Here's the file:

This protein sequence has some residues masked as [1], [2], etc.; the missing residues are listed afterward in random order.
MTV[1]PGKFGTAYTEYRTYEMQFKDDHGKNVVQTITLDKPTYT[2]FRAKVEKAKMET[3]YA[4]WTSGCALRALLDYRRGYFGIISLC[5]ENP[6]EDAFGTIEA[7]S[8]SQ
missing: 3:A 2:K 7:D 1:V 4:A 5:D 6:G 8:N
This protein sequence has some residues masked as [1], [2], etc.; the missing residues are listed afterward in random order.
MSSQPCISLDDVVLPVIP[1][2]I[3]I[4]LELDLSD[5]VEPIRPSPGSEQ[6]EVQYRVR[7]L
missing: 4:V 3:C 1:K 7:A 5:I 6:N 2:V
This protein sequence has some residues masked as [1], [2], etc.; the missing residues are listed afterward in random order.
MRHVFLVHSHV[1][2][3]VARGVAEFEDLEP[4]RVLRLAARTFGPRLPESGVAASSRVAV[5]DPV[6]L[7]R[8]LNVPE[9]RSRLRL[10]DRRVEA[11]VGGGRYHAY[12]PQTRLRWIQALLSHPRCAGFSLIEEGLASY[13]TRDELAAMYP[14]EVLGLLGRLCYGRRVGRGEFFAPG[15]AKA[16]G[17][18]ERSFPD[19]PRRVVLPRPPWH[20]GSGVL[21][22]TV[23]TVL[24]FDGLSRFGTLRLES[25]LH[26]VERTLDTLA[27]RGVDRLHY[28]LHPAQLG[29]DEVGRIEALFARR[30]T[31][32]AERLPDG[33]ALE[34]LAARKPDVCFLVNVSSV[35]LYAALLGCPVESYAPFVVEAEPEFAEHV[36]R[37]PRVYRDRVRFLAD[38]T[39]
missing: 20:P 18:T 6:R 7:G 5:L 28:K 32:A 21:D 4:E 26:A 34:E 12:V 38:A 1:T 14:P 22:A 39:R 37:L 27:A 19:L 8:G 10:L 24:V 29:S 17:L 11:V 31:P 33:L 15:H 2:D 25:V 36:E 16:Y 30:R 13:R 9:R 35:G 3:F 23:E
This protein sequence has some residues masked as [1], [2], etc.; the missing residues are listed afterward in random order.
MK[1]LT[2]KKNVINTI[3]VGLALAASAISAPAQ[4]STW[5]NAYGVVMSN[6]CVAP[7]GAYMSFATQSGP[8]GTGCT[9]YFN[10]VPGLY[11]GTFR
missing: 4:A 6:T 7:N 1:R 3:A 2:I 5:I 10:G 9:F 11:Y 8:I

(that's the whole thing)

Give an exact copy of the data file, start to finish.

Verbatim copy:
This protein sequence has some residues masked as [1], [2], etc.; the missing residues are listed afterward in random order.
MTV[1]PGKFGTAYTEYRTYEMQFKDDHGKNVVQTITLDKPTYT[2]FRAKVEKAKMET[3]YA[4]WTSGCALRALLDYRRGYFGIISLC[5]ENP[6]EDAFGTIEA[7]S[8]SQ
missing: 3:A 2:K 7:D 1:V 4:A 5:D 6:G 8:N
This protein sequence has some residues masked as [1], [2], etc.; the missing residues are listed afterward in random order.
MSSQPCISLDDVVLPVIP[1][2]I[3]I[4]LELDLSD[5]VEPIRPSPGSEQ[6]EVQYRVR[7]L
missing: 4:V 3:C 1:K 7:A 5:I 6:N 2:V
This protein sequence has some residues masked as [1], [2], etc.; the missing residues are listed afterward in random order.
MRHVFLVHSHV[1][2][3]VARGVAEFEDLEP[4]RVLRLAARTFGPRLPESGVAASSRVAV[5]DPV[6]L[7]R[8]LNVPE[9]RSRLRL[10]DRRVEA[11]VGGGRYHAY[12]PQTRLRWIQALLSHPRCAGFSLIEEGLASY[13]TRDELAAMYP[14]EVLGLLGRLCYGRRVGRGEFFAPG[15]AKA[16]G[17][18]ERSFPD[19]PRRVVLPRPPWH[20]GSGVL[21][22]TV[23]TVL[24]FDGLSRFGTLRLES[25]LH[26]VERTLDTLA[27]RGVDRLHY[28]LHPAQLG[29]DEVGRIEALFARR[30]T[31][32]AERLPDG[33]ALE[34]LAARKPDVCFLVNVSSV[35]LYAALLGCPVESYAPFVVEAEPEFAEHV[36]R[37]PRVYRDRVRFLAD[38]T[39]
missing: 20:P 18:T 6:R 7:G 5:L 28:K 32:A 21:D 4:E 26:A 34:E 12:V 38:A 1:T 14:P 22:A 39:R 37:L 27:A 19:L 8:G 10:L 24:V 29:S 17:L 11:V 31:P 33:L 15:H 2:D 25:V 36:E 16:Y 30:R 13:R 9:R 35:G 3:F 23:E
This protein sequence has some residues masked as [1], [2], etc.; the missing residues are listed afterward in random order.
MK[1]LT[2]KKNVINTI[3]VGLALAASAISAPAQ[4]STW[5]NAYGVVMSN[6]CVAP[7]GAYMSFATQSGP[8]GTGCT[9]YFN[10]VPGLY[11]GTFR
missing: 4:A 6:T 7:N 1:R 3:A 2:I 5:I 10:G 9:F 11:Y 8:I